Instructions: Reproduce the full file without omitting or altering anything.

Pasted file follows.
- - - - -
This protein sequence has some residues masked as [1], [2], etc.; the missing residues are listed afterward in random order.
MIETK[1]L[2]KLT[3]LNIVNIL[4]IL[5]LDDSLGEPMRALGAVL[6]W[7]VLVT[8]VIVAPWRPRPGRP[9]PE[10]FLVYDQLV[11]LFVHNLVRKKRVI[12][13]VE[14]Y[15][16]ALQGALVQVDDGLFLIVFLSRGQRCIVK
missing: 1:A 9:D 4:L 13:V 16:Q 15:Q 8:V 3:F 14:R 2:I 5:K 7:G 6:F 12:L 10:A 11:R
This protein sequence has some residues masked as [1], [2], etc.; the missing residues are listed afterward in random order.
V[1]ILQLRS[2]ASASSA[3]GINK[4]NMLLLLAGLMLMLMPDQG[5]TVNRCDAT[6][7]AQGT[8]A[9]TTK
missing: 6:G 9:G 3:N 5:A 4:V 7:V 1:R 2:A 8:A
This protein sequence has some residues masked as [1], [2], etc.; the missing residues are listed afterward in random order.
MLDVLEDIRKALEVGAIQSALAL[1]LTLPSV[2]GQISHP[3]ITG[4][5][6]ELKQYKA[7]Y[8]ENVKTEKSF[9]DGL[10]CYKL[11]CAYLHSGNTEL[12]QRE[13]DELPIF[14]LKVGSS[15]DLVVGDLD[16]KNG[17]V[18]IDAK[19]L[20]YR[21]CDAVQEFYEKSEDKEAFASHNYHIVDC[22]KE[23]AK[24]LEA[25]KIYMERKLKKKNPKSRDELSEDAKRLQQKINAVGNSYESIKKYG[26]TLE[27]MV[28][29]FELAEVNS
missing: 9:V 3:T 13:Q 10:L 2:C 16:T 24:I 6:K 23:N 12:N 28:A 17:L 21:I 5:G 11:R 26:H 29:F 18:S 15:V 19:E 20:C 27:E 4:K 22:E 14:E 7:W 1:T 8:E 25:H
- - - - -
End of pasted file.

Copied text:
This protein sequence has some residues masked as [1], [2], etc.; the missing residues are listed afterward in random order.
MIETK[1]L[2]KLT[3]LNIVNIL[4]IL[5]LDDSLGEPMRALGAVL[6]W[7]VLVT[8]VIVAPWRPRPGRP[9]PE[10]FLVYDQLV[11]LFVHNLVRKKRVI[12][13]VE[14]Y[15][16]ALQGALVQVDDGLFLIVFLSRGQRCIVK
missing: 1:A 9:D 4:L 13:V 16:Q 15:Q 8:V 3:F 14:R 2:I 5:K 7:G 6:F 12:L 10:A 11:R
This protein sequence has some residues masked as [1], [2], etc.; the missing residues are listed afterward in random order.
V[1]ILQLRS[2]ASASSA[3]GINK[4]NMLLLLAGLMLMLMPDQG[5]TVNRCDAT[6][7]AQGT[8]A[9]TTK
missing: 6:G 9:G 3:N 5:A 4:V 7:V 1:R 2:A 8:A
This protein sequence has some residues masked as [1], [2], etc.; the missing residues are listed afterward in random order.
MLDVLEDIRKALEVGAIQSALAL[1]LTLPSV[2]GQISHP[3]ITG[4][5][6]ELKQYKA[7]Y[8]ENVKTEKSF[9]DGL[10]CYKL[11]CAYLHSGNTEL[12]QRE[13]DELPIF[14]LKVGSS[15]DLVVGDLD[16]KNG[17]V[18]IDAK[19]L[20]YR[21]CDAVQEFYEKSEDKEAFASHNYHIVDC[22]KE[23]AK[24]LEA[25]KIYMERKLKKKNPKSRDELSEDAKRLQQKINAVGNSYESIKKYG[26]TLE[27]MV[28][29]FELAEVNS
missing: 9:V 3:T 13:Q 10:L 2:C 16:T 24:I 6:K 23:N 12:N 28:A 17:L 21:I 5:G 11:R 26:H 29:F 18:S 15:V 19:E 20:C 27:E 4:K 22:E 14:E 7:W 1:T 8:E 25:H